Dimensions of Psychotherapy, Dimensions of Experience: Time, Space, Number and State of Mind (Book Review)

Author:  Stadter , Michael and David E. Scharff
Publisher:  Routledge
Reviewed By:  Marilyn Meyers, Vol. XXVI, 4 (Fall 2006), pp. 52-53

In the Aymara language of the indigenous Amerindian people of the Andes, the word for future is qhipa pacha or timpu. This is translated as “back” or “behind time.” The word for “past” is nayra which literally means, “eye” or “sight” or “front.” When the person speaks of the future, he gestures behind himself and, conversely, when speaking of the past he gestures to the front. To the Aymara people, one can speak of the past as known and, therefore, in front. One speaks of the future as not yet known, therefore, behind. Pretty confusing! The spatial conceptual metaphors that we assume in our culture for time do not apply in the Aymara culture. They are reversed, but totally logical to the mind of the Aymara people (Rafael E. Nunez and Eve Sweetser, 2006).

In the book Dimensions of Psychotherapy, Dimensions of Experience, numerous authors explore the dimensions of time, space, number, and state of mind from a variety of perspectives. The book is divided into four parts, each corresponding to one of the “dimensions of experience.” Within each part are four or more chapters plus an introductory chapter by the editors. The book concludes with an Epilogue by the editors. This complex book challenges the reader to absorb and think about a wide range of ideas. Thus, the themes of the book become much of the reading experience. For example, I found myself struggling with my own limits of time and mental space as I read the book. At points, I think that I felt like a Westerner among the Amerindian people for whom the past is in front and the future is behind. I became disoriented and confused with some of the ideas put forth. At times, I struggled to keep my mind open to some of the more difficult and complex chapters.

The Introduction to the book begins with a simple sentence: “The therapist sits in a room with a patient for a period of time.” The authors point out that this sentence encompasses the elements of time, space, and number. They then go on to state that the book represents an effort to increase our “understanding of the dimensions of psychotherapy by looking at fundamental but usually unexamined elements that constitute the setting and the process in which clinicians engage every day.” I do not agree completely that these elements are usually unexamined, because I think that our literature is replete with explorations of these elements that may or may not be explicit. However, the book is unique in explicitly setting out to examine them in a systematic way. In the Introduction, the editors state that they made no attempt to synthesize a unified theory, but rather invited the contributors to explore these dimensions from their individual perspectives. This results in a richly diverse volume, which can at times, lead the reader to feel a bit out to sea. This feeling is counterbalanced by the stimulation of exploring some previously uncharted terrain.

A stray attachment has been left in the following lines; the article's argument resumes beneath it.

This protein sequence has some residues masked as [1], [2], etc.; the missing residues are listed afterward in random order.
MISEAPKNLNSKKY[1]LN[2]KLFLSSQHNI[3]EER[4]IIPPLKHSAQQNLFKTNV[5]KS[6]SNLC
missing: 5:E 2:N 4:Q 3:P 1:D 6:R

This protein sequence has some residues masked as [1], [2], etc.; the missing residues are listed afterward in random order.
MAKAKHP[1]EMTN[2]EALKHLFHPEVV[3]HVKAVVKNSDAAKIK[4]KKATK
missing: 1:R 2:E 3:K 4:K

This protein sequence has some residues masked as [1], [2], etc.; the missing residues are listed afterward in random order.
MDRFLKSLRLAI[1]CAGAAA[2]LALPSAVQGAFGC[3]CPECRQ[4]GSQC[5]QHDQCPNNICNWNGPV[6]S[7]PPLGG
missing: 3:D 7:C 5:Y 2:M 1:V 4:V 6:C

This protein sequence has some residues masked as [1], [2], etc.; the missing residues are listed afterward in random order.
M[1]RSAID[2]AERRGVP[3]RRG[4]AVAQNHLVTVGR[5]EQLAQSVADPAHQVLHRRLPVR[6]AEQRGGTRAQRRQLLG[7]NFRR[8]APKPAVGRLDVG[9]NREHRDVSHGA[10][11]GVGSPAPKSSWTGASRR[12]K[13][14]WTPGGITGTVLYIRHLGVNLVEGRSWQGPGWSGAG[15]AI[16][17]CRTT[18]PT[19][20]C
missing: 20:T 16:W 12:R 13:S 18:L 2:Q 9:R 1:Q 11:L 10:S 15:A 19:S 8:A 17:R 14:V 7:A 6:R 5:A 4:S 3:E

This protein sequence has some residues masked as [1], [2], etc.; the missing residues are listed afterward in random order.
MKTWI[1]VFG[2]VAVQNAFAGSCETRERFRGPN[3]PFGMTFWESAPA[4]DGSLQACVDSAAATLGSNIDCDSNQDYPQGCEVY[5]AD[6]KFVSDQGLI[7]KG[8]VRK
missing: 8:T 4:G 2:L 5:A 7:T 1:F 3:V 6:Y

The introduction to the section on Time sets out to stimulate the reader to think about the role of time in the clinical situation. The chapters in this section are by Kent Ravenscroft (“Time and the Unconscious Life-Cycle”); Michael Stadter (“Time-near and Time-far: The Changing Shape of Time in Trauma and Psychotherapy”); Leslie Johnson (“Bad Infinity: Narcissism and the Problem of Time”); and Lea Setton and Jill Savege Scharff (“Time and Endurance in Psychotherapy”). Stadter describes a typology of time that applies both to the psychotherapeutic encounter and everyday life. He discusses this typology in reference to a rich clinical case, which helps to elucidate the usefulness of his schema. In Stadter’s “time-near” state, an individual is in the moment; whereas, in the “time-far” state, time is either non-existent or distant. Time-far states include sleep, free association, dissociation, and dreams. Furthermore, there is a coexistent relationship between the two states. I found this conceptualization interesting as it also provides an example wherein the dimension of “state of mind” overlaps with the dimension of “time.” Stadter concludes his chapter with some specific recommendations regarding the dimension of time in psychotherapy. The first of these is to “listen for temporal references in the content and associations (therapist’s and patients) and consider their meaning.” This seemingly obvious recommendation enhanced my attention to this aspect of the therapeutic hour in my work and has lead me to explore more deeply ways in which conflict, defenses, and anxiety can be expressed in this area of experience. For example, when a patient recently spoke of wishing he had a “reset” button in his mind in order to wipe out or cleanse himself of difficult experiences and feelings, I pursued and explored this longing with him in a more expansive way than I might have in the past.